By Stan Ashbee
Sunny South News
Incidents involving trains, both serious and non-life threatening, happen throughout — the world, the country, the province and locally.
But, are fire departments in the area prepared for train incidences including accidents with vehicles or derailments? The Nobleford Fire Department is ready to host a new emergency preparedness program Apr. 20.
“It’s a first responder awareness program regarding train incidents. CP Rail has a program called ‘Railway 101’ and it’s a three-part series,” said Nobleford Fire Chief Ryan Wagner.
According to Wagner, representatives from CP Rail will visit the area to educate first responders on aspects of train anatomy, emergency shutdown, operations, what first responders have to do if they come across something and who to call, and how to identify certain hazards.
“Basically, just work with CP Rail, rather than not knowing when you come up on something,” he said, adding the program is special, as CP Rail is its own entity.
Wagner noted if CP Rail is willing to educate first responders in the area and put emergency personnel through training to make the group better first responders if a rail incident occurs — it’s a good thing.
The three-part series can branch out into more training in Colorado. Wagner noted members of his department are on the waiting list.
“It’s three-day training of extreme situations and training scenarios and live fire training and that’s called, ‘Crude by Rail,’” he said.
Beginning on Apr. 20, Dustin Ritter, the hazmat and emergency response officer for CP Rail, will be visiting the department for training, with members of the Coalhurst and Coaldale emergency services departments attending plus Nobleford’s full crew. Future dates for training will be decided on Apr. 20.
“He’s actually going to bring down some engines or empty rail cars and we’re going to go over them. The final day, we do some live fire training and do some full scenarios and just get used to the big machines,” said Wagner.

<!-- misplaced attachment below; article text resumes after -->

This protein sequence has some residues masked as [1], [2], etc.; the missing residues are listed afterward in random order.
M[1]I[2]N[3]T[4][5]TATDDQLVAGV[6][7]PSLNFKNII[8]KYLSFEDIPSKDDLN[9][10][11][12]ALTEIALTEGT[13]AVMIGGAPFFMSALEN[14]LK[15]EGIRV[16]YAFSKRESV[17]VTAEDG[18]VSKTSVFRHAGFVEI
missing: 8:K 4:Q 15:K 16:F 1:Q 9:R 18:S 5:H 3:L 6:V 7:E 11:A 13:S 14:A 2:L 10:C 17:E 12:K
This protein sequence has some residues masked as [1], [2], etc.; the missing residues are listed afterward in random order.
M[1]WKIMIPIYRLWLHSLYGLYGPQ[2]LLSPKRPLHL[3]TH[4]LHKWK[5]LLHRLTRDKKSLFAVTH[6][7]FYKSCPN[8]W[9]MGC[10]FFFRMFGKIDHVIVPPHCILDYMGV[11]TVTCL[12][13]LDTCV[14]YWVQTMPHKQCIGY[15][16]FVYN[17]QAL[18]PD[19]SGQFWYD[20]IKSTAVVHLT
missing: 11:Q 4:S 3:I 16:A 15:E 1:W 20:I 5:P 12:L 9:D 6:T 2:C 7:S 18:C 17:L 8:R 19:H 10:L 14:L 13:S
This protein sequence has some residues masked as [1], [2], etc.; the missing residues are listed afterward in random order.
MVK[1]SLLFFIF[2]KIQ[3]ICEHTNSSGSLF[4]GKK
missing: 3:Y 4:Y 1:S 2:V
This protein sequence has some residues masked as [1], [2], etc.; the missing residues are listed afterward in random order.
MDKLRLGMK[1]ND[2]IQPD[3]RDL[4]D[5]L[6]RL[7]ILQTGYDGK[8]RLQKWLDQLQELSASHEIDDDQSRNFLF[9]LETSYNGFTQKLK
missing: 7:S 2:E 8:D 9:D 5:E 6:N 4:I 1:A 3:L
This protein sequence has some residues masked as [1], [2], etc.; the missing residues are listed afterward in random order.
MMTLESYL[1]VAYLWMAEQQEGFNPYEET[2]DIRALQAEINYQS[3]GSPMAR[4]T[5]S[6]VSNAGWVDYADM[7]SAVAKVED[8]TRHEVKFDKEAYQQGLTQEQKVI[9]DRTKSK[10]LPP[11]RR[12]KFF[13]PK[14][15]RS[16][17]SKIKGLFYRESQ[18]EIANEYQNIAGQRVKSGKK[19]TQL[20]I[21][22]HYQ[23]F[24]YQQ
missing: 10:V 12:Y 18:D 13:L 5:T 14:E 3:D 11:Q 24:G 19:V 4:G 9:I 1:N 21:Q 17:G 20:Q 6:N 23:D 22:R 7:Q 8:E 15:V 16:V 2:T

Over the years, Wagner said, the Nobleford Fire Department and other departments have attended to a few incidents with CP Rail but since CP Rail is its own entity, it’s a bit hard to understand what limitations exist between CP Rail and first responders.
“We had a train rip through a cattle liner over by Monarch last fall. You get there and luckily no one was hurt and the train was fine, a little bit of bent steel, but it was an eye opener about how much little we know about working with certain groups. This is a great opportunity,” said Wagner.
But, why do train incidences still occur including accidents with vehicles and train derailments?
“If you’re involved with a train and a vehicle on a roadway, there was obviously some neglect. They’re not watching where they’re driving their car. That’s a part of it — it comes down to driver error. If a train derails — I don’t know what to tell you. I can’t even speculate of why that happens,” he added.
Wagner noted there was a train derailment south of Nobleford many years ago.
“The chances of it happening — the more and more you hear about it in the media — it just becomes a reality,” said Wagner, as he posed the question — Are we prepared for this?
“And we want to be prepared and we want to be efficient at it,” he said, adding this program is the start of being prepared and proactive.